The Move Toward Sustainable Concrete
Fortunately the last two decades have seen a marked increase not only in the construction industry's awareness of climate change but also its awareness of the carbon footprint of traditional concrete. This has led to a growing push for green concrete solutions, both from industry players and from government administrations across the US and the globe. "The concrete mix of 20 years ago is not the concrete mix of today," LeMonds says. "The low carbon concrete space has had significant uptake since the 2000s."
Across the market there are a wide variety of sustainable concrete solutions. Many innovations include the replacement of traditional Portland cement, which emits large amounts of CO2 in the cement production process, with cementitious materials and the incorporation of recycled aggregates.
"Sustainable concrete often replaces a portion of Portland cement with alternative materials like fly ash, slag, or natural pozzolans," LeMonds says. "These substitutes reduce CO2 emissions and resource consumption."
Portland-limestone cement is a popular alternative that is blended with a higher limestone content than traditional cement, reducing CO2 emissions by 5 to 10%on average.
"The concrete mix of 20 years ago is not the concrete mix of today."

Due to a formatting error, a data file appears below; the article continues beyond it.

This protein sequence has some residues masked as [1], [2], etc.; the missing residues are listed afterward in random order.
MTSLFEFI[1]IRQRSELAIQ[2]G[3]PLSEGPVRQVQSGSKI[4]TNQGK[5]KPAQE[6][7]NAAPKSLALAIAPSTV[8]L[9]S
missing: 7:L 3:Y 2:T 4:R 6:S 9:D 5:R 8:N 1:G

"It's kind of like baking bread," says Erin Winston, structural project manager for HKS. "You use the same materials, but with various ratios you get very different results." Rather than dictate the exact mix it uses on projects, HKS provides performance benchmarks and lets local producers who often closely guard their proprietary mixes-decide how to achieve them.
Holcim's OneCem Portland limestone cement, for instance, is manufactured with 10% finely ground high-quality limestone, resulting in a 10% lower embodied carbon. It has been rigorously tested and can be used in virtually any application-from residential construction to large-scale infrastructure.
Much of the embodied carbon in cement comes from the heating process in manufacturing, "because a lot of those kilns don't use high-quality energy sources; they're using coal or dirty coke that create the most emissions," Getz says.
Concrete producers are beginning to take action on this front. By the end of the year Holcim will be sourcing 40% of its energy needs at its 350 US facilities from renewable sources like wind and solar. "The goal is to drive transformative change," LeMonds says. "You can end up with extremely low carbon concrete if you add low carbon electricity into the mix.”